7 | | The framework relies on the [wiki:monad-parallel monad-parallel] package to enable parallel execution of multiple coroutines' steps. |

8 | | |

9 | | == The lowest layer: trampoline-style nestable coroutines == |

10 | | |

11 | | This layer, implemented by the Control.Concurrent.Coroutine module, provides a limited coroutine functionality in Haskell. The centerpiece of the approach is the monad transformer Coroutine, that transforms an arbitrary monadic computation into a suspendable and resumable one. The basic definition is simple: |

12 | | |

13 | | {{{ |

14 | | newtype Coroutine s m r = Coroutine {resume :: m (CoroutineState s m r)} |

15 | | |

16 | | data CoroutineState s m r = Done r | Suspend! (s (Coroutine s m r)) |

17 | | |

18 | | instance (Functor s, Monad m) => Monad (Coroutine s m) where |

19 | | return x = Coroutine (return (Done x)) |

20 | | t >>= f = Coroutine (resume t >>= apply f) |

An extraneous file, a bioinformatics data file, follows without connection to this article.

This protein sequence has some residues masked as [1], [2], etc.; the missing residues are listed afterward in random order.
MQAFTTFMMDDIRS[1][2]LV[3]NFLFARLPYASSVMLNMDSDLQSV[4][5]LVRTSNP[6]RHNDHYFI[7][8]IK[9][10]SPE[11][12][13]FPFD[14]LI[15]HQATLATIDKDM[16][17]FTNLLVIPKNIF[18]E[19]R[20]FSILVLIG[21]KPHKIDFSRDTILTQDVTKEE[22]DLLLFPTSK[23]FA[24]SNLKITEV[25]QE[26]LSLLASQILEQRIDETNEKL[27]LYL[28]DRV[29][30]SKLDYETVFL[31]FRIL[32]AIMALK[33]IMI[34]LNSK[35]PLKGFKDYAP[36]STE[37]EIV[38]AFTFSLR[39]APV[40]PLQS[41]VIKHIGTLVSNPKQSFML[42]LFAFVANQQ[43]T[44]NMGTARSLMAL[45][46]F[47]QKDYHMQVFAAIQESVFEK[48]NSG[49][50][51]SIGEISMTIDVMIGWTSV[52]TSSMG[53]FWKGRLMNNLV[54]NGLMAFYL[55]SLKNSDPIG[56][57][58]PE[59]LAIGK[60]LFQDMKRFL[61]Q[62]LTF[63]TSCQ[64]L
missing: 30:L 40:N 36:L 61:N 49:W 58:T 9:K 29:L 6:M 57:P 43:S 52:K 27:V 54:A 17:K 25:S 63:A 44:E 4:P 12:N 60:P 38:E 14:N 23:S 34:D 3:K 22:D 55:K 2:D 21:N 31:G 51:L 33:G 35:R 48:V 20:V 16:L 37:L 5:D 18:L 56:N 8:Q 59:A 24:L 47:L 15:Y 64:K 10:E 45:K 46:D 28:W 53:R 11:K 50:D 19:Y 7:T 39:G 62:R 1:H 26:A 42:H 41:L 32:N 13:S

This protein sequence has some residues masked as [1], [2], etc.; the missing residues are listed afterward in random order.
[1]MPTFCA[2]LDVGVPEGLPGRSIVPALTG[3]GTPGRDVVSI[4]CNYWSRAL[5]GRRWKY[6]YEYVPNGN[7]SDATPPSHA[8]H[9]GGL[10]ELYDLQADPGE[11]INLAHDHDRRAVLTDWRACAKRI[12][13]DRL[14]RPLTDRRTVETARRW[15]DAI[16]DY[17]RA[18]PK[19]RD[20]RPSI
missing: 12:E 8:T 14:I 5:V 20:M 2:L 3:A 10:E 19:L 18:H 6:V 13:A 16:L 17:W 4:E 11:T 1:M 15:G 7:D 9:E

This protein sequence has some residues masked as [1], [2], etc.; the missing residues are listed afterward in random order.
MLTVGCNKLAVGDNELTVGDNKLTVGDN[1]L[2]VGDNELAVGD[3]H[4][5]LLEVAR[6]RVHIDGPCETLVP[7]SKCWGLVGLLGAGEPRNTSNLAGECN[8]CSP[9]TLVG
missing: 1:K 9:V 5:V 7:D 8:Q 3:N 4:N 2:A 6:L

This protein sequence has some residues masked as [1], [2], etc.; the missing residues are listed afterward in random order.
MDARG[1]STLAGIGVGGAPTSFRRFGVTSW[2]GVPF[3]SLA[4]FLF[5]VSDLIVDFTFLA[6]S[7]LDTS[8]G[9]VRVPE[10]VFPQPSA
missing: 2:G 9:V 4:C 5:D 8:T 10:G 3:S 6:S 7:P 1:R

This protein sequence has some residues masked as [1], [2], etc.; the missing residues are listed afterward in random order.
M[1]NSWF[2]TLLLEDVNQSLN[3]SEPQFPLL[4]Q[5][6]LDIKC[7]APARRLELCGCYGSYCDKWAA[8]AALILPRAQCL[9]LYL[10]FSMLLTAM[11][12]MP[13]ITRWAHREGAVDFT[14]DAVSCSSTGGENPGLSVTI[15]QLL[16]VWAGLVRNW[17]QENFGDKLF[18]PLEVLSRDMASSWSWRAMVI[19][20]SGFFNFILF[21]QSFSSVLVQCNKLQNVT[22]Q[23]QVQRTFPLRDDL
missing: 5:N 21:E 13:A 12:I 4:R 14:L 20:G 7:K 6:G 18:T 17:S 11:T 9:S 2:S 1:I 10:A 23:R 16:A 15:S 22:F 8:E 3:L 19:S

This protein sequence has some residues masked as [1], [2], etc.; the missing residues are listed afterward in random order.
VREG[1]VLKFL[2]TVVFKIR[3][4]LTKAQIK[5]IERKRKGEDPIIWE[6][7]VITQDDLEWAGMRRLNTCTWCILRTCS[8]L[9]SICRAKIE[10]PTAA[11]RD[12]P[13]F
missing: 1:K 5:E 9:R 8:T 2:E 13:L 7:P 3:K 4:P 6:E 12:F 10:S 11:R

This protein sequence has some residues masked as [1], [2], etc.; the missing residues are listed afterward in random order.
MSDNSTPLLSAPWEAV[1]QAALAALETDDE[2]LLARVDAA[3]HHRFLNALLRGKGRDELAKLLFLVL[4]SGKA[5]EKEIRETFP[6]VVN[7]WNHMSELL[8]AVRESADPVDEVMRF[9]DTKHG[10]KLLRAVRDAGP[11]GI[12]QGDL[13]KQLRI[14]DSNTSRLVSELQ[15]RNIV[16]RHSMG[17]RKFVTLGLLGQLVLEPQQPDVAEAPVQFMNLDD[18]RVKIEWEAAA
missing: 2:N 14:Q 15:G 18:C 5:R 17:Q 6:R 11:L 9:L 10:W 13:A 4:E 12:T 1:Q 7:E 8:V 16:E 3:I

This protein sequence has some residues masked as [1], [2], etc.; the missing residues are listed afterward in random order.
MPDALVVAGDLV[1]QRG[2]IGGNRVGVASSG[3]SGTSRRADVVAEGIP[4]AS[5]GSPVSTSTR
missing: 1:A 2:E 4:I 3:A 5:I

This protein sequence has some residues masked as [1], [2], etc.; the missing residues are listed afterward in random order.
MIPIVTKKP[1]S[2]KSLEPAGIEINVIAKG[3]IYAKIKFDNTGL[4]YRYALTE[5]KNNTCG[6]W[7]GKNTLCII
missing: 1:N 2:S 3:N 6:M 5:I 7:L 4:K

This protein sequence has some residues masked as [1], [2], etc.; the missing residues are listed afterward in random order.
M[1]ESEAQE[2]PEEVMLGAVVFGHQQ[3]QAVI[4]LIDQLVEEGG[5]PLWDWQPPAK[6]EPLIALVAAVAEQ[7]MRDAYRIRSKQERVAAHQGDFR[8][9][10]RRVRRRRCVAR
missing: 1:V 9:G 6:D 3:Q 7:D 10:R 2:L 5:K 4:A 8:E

21 | | where apply f (Done x) = resume (f x) |

22 | | apply f (Suspend s) = return (Suspend (fmap (>>= f) s)) |

23 | | }}} |

24 | | |

25 | | The Coroutine transformer type is parameterized by a functor. Here is an example of one functor particularly useful for a Coroutine computation: |

26 | | |

27 | | {{{ |

28 | | data Yield x y = Yield x y |

29 | | instance Functor (Yield x) where |

30 | | fmap f (Yield x y) = Yield x (f y) |

31 | | }}} |

| 7 | The framework relies on the following packages: |

| 8 | * [wiki:monad-parallel monad-parallel] to enable parallel execution of monadic computations, and |

| 9 | * [wiki:monad-coroutine monad-coroutine] to enable the same monadic computations to suspend and resume each other. |